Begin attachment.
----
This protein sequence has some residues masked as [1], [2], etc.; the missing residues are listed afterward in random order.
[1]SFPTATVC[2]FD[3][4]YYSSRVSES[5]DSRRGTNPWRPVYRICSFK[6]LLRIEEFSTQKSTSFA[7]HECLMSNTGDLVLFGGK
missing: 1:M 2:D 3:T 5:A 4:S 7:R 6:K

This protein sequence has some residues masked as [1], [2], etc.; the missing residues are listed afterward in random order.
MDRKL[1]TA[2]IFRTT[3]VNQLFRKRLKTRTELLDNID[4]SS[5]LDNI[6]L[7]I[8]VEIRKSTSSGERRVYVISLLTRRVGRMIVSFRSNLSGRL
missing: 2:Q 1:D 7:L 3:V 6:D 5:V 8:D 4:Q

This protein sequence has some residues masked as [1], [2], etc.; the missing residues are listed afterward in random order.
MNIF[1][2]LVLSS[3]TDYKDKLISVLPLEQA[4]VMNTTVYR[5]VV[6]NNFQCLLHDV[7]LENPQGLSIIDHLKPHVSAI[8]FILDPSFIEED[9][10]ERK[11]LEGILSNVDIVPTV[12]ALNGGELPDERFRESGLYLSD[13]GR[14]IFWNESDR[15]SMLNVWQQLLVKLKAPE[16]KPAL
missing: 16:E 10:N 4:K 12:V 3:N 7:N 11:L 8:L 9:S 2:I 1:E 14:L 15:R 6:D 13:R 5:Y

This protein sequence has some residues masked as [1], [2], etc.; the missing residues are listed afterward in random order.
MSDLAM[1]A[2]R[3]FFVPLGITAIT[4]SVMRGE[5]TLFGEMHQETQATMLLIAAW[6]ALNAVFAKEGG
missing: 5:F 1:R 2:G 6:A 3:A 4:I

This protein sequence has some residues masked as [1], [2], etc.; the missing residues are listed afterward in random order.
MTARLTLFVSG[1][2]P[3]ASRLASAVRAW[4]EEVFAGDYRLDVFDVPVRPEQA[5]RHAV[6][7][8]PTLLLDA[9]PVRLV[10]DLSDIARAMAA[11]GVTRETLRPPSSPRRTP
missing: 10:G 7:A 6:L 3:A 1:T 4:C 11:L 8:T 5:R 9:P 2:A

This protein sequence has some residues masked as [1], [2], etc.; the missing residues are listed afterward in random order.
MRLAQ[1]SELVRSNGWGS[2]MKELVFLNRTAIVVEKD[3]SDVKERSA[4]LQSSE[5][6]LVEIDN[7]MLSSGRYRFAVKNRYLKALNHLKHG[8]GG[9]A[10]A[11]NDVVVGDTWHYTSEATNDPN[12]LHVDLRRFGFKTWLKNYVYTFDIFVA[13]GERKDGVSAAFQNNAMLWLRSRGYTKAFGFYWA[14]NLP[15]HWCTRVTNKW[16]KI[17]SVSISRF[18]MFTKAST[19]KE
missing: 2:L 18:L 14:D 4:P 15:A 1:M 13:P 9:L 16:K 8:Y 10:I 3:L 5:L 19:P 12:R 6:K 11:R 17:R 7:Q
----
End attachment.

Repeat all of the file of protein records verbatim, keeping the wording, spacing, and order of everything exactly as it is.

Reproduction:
This protein sequence has some residues masked as [1], [2], etc.; the missing residues are listed afterward in random order.
[1]SFPTATVC[2]FD[3][4]YYSSRVSES[5]DSRRGTNPWRPVYRICSFK[6]LLRIEEFSTQKSTSFA[7]HECLMSNTGDLVLFGGK
missing: 1:M 2:D 3:T 5:A 4:S 7:R 6:K

This protein sequence has some residues masked as [1], [2], etc.; the missing residues are listed afterward in random order.
MDRKL[1]TA[2]IFRTT[3]VNQLFRKRLKTRTELLDNID[4]SS[5]LDNI[6]L[7]I[8]VEIRKSTSSGERRVYVISLLTRRVGRMIVSFRSNLSGRL
missing: 2:Q 1:D 7:L 3:V 6:D 5:V 8:D 4:Q

This protein sequence has some residues masked as [1], [2], etc.; the missing residues are listed afterward in random order.
MNIF[1][2]LVLSS[3]TDYKDKLISVLPLEQA[4]VMNTTVYR[5]VV[6]NNFQCLLHDV[7]LENPQGLSIIDHLKPHVSAI[8]FILDPSFIEED[9][10]ERK[11]LEGILSNVDIVPTV[12]ALNGGELPDERFRESGLYLSD[13]GR[14]IFWNESDR[15]SMLNVWQQLLVKLKAPE[16]KPAL
missing: 16:E 10:N 4:K 12:V 3:N 7:N 11:L 8:L 9:S 2:I 1:E 14:L 15:R 6:D 13:R 5:Y

This protein sequence has some residues masked as [1], [2], etc.; the missing residues are listed afterward in random order.
MSDLAM[1]A[2]R[3]FFVPLGITAIT[4]SVMRGE[5]TLFGEMHQETQATMLLIAAW[6]ALNAVFAKEGG
missing: 5:F 1:R 2:G 6:A 3:A 4:I

This protein sequence has some residues masked as [1], [2], etc.; the missing residues are listed afterward in random order.
MTARLTLFVSG[1][2]P[3]ASRLASAVRAW[4]EEVFAGDYRLDVFDVPVRPEQA[5]RHAV[6][7][8]PTLLLDA[9]PVRLV[10]DLSDIARAMAA[11]GVTRETLRPPSSPRRTP
missing: 10:G 7:A 6:L 3:A 1:T 4:C 11:L 8:T 5:R 9:P 2:A

This protein sequence has some residues masked as [1], [2], etc.; the missing residues are listed afterward in random order.
MRLAQ[1]SELVRSNGWGS[2]MKELVFLNRTAIVVEKD[3]SDVKERSA[4]LQSSE[5][6]LVEIDN[7]MLSSGRYRFAVKNRYLKALNHLKHG[8]GG[9]A[10]A[11]NDVVVGDTWHYTSEATNDPN[12]LHVDLRRFGFKTWLKNYVYTFDIFVA[13]GERKDGVSAAFQNNAMLWLRSRGYTKAFGFYWA[14]NLP[15]HWCTRVTNKW[16]KI[17]SVSISRF[18]MFTKAST[19]KE
missing: 2:L 18:L 14:D 4:P 15:A 1:M 13:P 9:L 16:K 8:Y 10:I 3:L 5:L 19:P 12:R 6:K 11:R 17:R 7:Q